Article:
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NZ Classic CarNZ Classic Car

NZ Classic Car No 338 February 2019

New Zealand’s longest running classic car magazine – celebrated its 300th edition in January 2016, an amazing achievement for a publication which began as a simple idea to put local classic car owners in touch with event organisers, car clubs and trade professionals. NZ Classic Car has been a vital part of the local motoring scene for more than 25 years and features unique and extensive classic motoring coverage. NZCC’s enthusiastic and passionate writers cover the length and breadth of the country ensuring extensive classic motoring coverage. Our coverage of New Zealand’s motoring heritage remains unrivalled, especially in the field of motorsport history, plus we include stunning photography, authoritative features and event reports from throughout the country.

Country:
New Zealand
Language:
English
Publisher:
Parkside Media
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12 Issues

IN THIS ISSUE

access_time3 min.
decisions, decisions

From where I’m sitting, it would seem the holidays are over. The car needs cleaning, the ‘stuff’ needs sorting and storing, and the bank balance needs some attention. Body and soul are supposed to be rejuvenated, and we’re all looking forward to a very happy and prosperous 2019. Hopefully, most of us are feeling that we have enjoyed our holiday period and that we can now get on with some of those projects we have been promising ourselves we will work on this year. Just deciding what to do can be a problem. For example, do I accept the inevitable loss that one almost always takes when changing cars? That means: do I sell the now 8-year-old car, accept the loss that comes with that, and replace it with something newer and…

access_time9 min.
a head-turning iconic cruiser

Turning heads is not always the prime reason for driving and enjoying a classic car; for many owners, it is simply a bonus. Something like a six-decade-old US car arouses widespread comment and is an instant conversation starter. Aucklander Rodger Anderson, owner of this immaculate 1957 Chevrolet Bel Air two-door hardtop Sport Coupe 283 V8 Turbo-Fire Powerglide, can attest to that. Rodger has lost count of the number of cars that he has owned in 60 years of motoring, but says he can think of at least 200. He has held a long-time passion for Porsche, and his motor sport career included winning the 1968 New Zealand Saloon Car Championship with a Mini Cooper S and solid race performances in a Lotus Cortina and BMW 2002 Alpina. Obviously, the Chevy is…

access_time10 min.
opportunity lost

Ross Osborne, registrar of the Austin-Healey Car Club always had a hankering to own an MGC The story of the MGC’s introduction is well known, but development and modern tyres and equipment have largely shown that, done correctly, the car is a pretty good tourer. Hampered development The MGC evolved as part of a joint project to redesign the original MGB in a quest for more power and to develop a new Austin-Healey to replace the 3000 MkIII, which was affected by the new (in 1966) US emission laws. MG developed a bigger engine for both the MGB and the Austin-Healey 3000. However, costs and concerns that extra weight would upset the MGB’s good handling possibly stalled the idea. MG engineer Syd Enever wanted to modernize the new engine but was opposed by Alec…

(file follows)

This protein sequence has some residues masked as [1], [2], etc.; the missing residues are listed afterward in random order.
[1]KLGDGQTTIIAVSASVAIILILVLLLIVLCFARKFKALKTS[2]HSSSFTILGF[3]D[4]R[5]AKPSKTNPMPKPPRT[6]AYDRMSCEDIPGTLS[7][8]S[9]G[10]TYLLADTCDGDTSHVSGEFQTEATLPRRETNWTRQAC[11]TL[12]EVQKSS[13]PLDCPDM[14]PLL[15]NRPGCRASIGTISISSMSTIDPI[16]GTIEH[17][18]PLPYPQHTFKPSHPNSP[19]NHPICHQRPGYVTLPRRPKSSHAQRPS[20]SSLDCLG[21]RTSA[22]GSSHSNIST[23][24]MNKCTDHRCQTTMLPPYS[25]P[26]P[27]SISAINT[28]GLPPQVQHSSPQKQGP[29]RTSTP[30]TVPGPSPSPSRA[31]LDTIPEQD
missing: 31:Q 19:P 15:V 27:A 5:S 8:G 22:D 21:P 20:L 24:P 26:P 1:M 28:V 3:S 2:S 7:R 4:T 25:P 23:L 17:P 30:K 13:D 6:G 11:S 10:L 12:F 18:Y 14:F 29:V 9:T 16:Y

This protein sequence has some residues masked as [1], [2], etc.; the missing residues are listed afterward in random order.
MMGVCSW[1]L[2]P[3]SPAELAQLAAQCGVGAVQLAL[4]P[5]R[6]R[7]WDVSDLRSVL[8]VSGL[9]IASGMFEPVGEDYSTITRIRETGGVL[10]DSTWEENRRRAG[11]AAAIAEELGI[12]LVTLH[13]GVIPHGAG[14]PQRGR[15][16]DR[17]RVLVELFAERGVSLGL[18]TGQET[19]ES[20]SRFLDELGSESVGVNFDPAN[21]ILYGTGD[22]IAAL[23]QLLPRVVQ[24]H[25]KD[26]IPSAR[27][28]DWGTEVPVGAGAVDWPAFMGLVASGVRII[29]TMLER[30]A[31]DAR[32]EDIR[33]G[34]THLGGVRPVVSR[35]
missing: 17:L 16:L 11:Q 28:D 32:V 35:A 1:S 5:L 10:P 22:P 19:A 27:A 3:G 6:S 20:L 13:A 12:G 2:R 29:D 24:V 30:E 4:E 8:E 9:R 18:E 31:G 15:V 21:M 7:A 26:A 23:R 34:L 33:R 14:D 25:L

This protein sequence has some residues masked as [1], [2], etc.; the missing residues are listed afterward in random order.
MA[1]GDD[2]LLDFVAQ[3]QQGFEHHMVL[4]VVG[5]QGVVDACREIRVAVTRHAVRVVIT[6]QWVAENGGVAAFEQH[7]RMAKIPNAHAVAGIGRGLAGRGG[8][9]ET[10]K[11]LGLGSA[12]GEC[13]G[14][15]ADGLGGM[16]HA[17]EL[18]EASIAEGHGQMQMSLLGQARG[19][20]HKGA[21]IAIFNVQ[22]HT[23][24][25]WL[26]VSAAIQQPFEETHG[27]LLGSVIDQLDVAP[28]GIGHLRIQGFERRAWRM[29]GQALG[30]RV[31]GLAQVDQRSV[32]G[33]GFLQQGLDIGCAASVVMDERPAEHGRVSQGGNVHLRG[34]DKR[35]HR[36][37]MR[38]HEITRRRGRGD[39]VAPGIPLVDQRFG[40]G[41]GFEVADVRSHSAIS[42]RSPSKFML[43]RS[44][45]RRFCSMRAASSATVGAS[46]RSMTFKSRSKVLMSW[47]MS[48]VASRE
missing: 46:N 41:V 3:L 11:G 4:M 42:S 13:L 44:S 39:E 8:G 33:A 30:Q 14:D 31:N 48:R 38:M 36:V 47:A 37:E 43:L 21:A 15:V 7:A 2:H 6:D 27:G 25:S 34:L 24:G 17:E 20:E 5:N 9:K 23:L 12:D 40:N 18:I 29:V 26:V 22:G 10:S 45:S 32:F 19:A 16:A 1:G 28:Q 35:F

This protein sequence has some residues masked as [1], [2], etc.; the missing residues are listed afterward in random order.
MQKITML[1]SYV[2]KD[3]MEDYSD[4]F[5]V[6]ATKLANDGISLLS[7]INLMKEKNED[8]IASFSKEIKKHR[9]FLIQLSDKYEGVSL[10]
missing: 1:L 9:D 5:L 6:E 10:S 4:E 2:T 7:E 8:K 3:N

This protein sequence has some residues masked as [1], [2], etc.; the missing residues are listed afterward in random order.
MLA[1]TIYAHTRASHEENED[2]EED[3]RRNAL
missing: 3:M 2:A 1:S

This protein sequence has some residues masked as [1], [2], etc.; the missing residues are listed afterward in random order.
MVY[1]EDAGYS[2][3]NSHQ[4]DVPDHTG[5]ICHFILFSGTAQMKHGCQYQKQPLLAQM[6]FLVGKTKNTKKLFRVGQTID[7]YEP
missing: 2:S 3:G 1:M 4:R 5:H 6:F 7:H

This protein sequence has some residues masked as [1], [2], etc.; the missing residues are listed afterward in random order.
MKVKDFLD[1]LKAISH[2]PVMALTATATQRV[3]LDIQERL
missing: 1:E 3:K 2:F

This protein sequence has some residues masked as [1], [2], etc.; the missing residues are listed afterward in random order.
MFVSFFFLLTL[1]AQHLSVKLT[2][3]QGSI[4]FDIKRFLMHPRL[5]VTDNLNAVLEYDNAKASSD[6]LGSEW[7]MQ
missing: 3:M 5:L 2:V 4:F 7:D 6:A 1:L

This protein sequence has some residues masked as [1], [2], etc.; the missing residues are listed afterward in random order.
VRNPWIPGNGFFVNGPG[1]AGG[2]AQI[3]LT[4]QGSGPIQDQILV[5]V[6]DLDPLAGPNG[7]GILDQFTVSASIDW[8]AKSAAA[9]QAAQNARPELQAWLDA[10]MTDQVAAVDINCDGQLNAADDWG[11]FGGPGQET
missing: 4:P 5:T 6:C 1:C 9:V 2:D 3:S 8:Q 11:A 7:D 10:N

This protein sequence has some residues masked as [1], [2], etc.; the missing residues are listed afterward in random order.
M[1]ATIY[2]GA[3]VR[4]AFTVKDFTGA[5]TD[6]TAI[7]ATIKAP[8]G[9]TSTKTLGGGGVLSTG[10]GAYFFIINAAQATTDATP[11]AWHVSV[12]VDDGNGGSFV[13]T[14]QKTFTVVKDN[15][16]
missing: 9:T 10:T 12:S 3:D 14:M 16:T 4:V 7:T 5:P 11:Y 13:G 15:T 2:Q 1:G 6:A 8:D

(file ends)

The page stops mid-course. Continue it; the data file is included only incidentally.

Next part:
access_time1 min.
the quest for more power

Shortly before its official release in 1967, MG’s competition department prepared six special lightweight-body MGC GTS coupés for competition use. They were fitted with alloy panels, competition suspension, worked cylinder heads, and triple 45 DCOE Weber carburettors, resulting in a reliable 200bhp (149kW). In the 12 Hours of Sebring in 1968, Andrew Hedges and Paddy Hopkirk drove their car to a class win and 10th overall. Later in 1968, two of the coupés participated in the Marathon de la Route at the Nürburgring with the Hedges, Tony Fall, and Julian Vernaeve car finishing sixth. In 1969, two coupés ran fifth and sixth in their class at Sebring, while another two entered the 1970 Targa Florio and Monte Carlo Rally with mixed results.…

access_time10 min.
lunch with bob mcmurray part two

It wasn’t long before the ambitious Ron Dennis was chasing a very big name for one of McLaren’s seats. Thirty-year-old Niki Lauda had abruptly retired during practice for the 1979 Canadian Grand Prix (GP), but, if anyone was able to persuade the Austrian back into Formula 1 (F1) for 1982, it was Dennis. “Ron was totally convinced that Niki still had the goods to make an impression on the championship. He was right — Niki was soon as fast as anyone, and won at Long Beach a few races into his second F1 career … and then won his third title and the first for Ron in 1984,” says Bob. At the first test session, however, the team wasn’t so sure. “At the Silverstone for Niki’s audition, it was the general opinion of…

access_time4 min.
readers’ writes

Letters SEND YOUR LETTERS TO: Mail: Readers’ Writes, New Zealand Classic Car, PO Box 46,020, Herne Bay, Auckland 1147 Email: editor@classiccar.co.nz PRANCING HORSE Dear Editor, I loved the article about Tim Bailey in the latest issue [Motorman, No. 337]. I used to do photo work for him, and enclosed is an example of one of the shots that we actually sold to Ferrari. The black stallion was in New Zealand for a reshoot of … [The Black Stallion], the movie with Mickey Rooney[, as a series]. Pic was taken at Puketutu Island stables. The Fi was in NZ for a promotional tour. It was owned by a chap in Australia, and I actually got to drive it! Cheers, Rob A REAL GENTLEMAN I would like to congratulate the magazine and Donn Anderson on the excellent article on…

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